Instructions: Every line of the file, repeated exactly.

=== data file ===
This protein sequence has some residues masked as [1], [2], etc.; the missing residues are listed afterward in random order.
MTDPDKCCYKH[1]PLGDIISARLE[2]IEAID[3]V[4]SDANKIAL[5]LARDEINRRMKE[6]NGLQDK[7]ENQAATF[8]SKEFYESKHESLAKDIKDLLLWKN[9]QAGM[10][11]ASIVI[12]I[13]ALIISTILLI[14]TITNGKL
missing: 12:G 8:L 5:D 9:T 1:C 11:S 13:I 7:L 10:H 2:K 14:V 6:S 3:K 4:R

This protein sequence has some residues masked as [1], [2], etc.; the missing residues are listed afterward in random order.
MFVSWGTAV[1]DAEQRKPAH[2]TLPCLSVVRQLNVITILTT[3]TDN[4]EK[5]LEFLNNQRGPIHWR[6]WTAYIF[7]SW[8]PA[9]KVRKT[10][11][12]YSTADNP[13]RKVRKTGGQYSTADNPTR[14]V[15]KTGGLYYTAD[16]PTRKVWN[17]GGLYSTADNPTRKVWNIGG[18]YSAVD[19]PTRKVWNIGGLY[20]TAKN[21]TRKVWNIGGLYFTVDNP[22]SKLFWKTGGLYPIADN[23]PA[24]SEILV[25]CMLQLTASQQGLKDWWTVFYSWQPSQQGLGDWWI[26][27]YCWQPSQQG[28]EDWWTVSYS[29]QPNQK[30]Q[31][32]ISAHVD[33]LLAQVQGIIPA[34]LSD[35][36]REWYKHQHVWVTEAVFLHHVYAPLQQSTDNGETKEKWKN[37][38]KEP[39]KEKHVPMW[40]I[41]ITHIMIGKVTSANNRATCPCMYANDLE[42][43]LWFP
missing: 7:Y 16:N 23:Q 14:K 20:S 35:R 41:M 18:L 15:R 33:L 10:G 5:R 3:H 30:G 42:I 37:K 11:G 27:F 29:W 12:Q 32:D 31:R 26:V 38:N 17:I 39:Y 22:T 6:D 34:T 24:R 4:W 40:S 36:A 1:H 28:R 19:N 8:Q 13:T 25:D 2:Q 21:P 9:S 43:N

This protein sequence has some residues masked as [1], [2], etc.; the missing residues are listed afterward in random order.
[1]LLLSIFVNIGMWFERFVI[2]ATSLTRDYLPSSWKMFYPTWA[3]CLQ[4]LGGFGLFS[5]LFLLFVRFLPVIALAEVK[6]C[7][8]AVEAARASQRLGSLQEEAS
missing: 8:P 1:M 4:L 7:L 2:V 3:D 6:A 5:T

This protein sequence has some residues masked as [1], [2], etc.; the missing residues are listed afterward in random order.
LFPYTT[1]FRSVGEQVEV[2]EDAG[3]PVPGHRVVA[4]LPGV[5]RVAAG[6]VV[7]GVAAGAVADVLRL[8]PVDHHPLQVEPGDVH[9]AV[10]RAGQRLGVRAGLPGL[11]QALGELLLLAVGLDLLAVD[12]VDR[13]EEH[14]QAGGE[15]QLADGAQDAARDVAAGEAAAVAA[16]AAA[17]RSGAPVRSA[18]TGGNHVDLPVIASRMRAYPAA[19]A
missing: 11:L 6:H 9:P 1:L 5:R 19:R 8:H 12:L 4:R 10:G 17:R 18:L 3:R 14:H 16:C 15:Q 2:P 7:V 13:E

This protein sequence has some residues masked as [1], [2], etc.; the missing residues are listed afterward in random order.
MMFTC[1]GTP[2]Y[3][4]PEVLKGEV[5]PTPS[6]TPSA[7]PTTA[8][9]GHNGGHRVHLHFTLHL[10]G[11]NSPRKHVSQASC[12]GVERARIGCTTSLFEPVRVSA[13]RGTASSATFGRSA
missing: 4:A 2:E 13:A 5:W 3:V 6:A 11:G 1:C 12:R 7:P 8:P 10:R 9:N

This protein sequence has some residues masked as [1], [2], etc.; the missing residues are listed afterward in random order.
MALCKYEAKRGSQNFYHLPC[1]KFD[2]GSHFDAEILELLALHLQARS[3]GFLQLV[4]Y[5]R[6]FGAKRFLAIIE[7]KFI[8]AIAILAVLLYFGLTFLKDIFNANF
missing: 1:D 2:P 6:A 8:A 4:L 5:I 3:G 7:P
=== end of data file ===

This protein sequence has some residues masked as [1], [2], etc.; the missing residues are listed afterward in random order.
MTDPDKCCYKH[1]PLGDIISARLE[2]IEAID[3]V[4]SDANKIAL[5]LARDEINRRMKE[6]NGLQDK[7]ENQAATF[8]SKEFYESKHESLAKDIKDLLLWKN[9]QAGM[10][11]ASIVI[12]I[13]ALIISTILLI[14]TITNGKL
missing: 12:G 8:L 5:D 9:T 1:C 11:S 13:I 7:L 10:H 2:K 14:V 6:S 3:K 4:R

This protein sequence has some residues masked as [1], [2], etc.; the missing residues are listed afterward in random order.
MFVSWGTAV[1]DAEQRKPAH[2]TLPCLSVVRQLNVITILTT[3]TDN[4]EK[5]LEFLNNQRGPIHWR[6]WTAYIF[7]SW[8]PA[9]KVRKT[10][11][12]YSTADNP[13]RKVRKTGGQYSTADNPTR[14]V[15]KTGGLYYTAD[16]PTRKVWN[17]GGLYSTADNPTRKVWNIGG[18]YSAVD[19]PTRKVWNIGGLY[20]TAKN[21]TRKVWNIGGLYFTVDNP[22]SKLFWKTGGLYPIADN[23]PA[24]SEILV[25]CMLQLTASQQGLKDWWTVFYSWQPSQQGLGDWWI[26][27]YCWQPSQQG[28]EDWWTVSYS[29]QPNQK[30]Q[31][32]ISAHVD[33]LLAQVQGIIPA[34]LSD[35][36]REWYKHQHVWVTEAVFLHHVYAPLQQSTDNGETKEKWKN[37][38]KEP[39]KEKHVPMW[40]I[41]ITHIMIGKVTSANNRATCPCMYANDLE[42][43]LWFP
missing: 7:Y 16:N 23:Q 14:K 20:S 35:R 41:M 18:L 15:R 33:L 10:G 5:R 3:H 30:G 42:I 37:K 11:G 27:F 29:W 12:Q 32:D 31:R 26:V 38:N 17:I 39:Y 22:T 6:D 34:T 24:R 4:W 40:S 36:A 1:H 28:R 19:N 8:Q 13:T 25:D 2:Q 21:P 9:S 43:N

This protein sequence has some residues masked as [1], [2], etc.; the missing residues are listed afterward in random order.
[1]LLLSIFVNIGMWFERFVI[2]ATSLTRDYLPSSWKMFYPTWA[3]CLQ[4]LGGFGLFS[5]LFLLFVRFLPVIALAEVK[6]C[7][8]AVEAARASQRLGSLQEEAS
missing: 8:P 1:M 4:L 7:L 2:V 3:D 6:A 5:T

This protein sequence has some residues masked as [1], [2], etc.; the missing residues are listed afterward in random order.
LFPYTT[1]FRSVGEQVEV[2]EDAG[3]PVPGHRVVA[4]LPGV[5]RVAAG[6]VV[7]GVAAGAVADVLRL[8]PVDHHPLQVEPGDVH[9]AV[10]RAGQRLGVRAGLPGL[11]QALGELLLLAVGLDLLAVD[12]VDR[13]EEH[14]QAGGE[15]QLADGAQDAARDVAAGEAAAVAA[16]AAA[17]RSGAPVRSA[18]TGGNHVDLPVIASRMRAYPAA[19]A
missing: 11:L 6:H 9:P 1:L 5:R 19:R 8:H 12:L 4:R 10:G 17:R 18:L 3:R 14:H 16:C 15:Q 2:P 7:V 13:E

This protein sequence has some residues masked as [1], [2], etc.; the missing residues are listed afterward in random order.
MMFTC[1]GTP[2]Y[3][4]PEVLKGEV[5]PTPS[6]TPSA[7]PTTA[8][9]GHNGGHRVHLHFTLHL[10]G[11]NSPRKHVSQASC[12]GVERARIGCTTSLFEPVRVSA[13]RGTASSATFGRSA
missing: 4:A 2:E 13:A 5:W 3:V 6:A 11:G 1:C 12:R 7:P 8:P 10:R 9:N

This protein sequence has some residues masked as [1], [2], etc.; the missing residues are listed afterward in random order.
MALCKYEAKRGSQNFYHLPC[1]KFD[2]GSHFDAEILELLALHLQARS[3]GFLQLV[4]Y[5]R[6]FGAKRFLAIIE[7]KFI[8]AIAILAVLLYFGLTFLKDIFNANF
missing: 1:D 2:P 6:A 8:A 4:L 5:I 3:G 7:P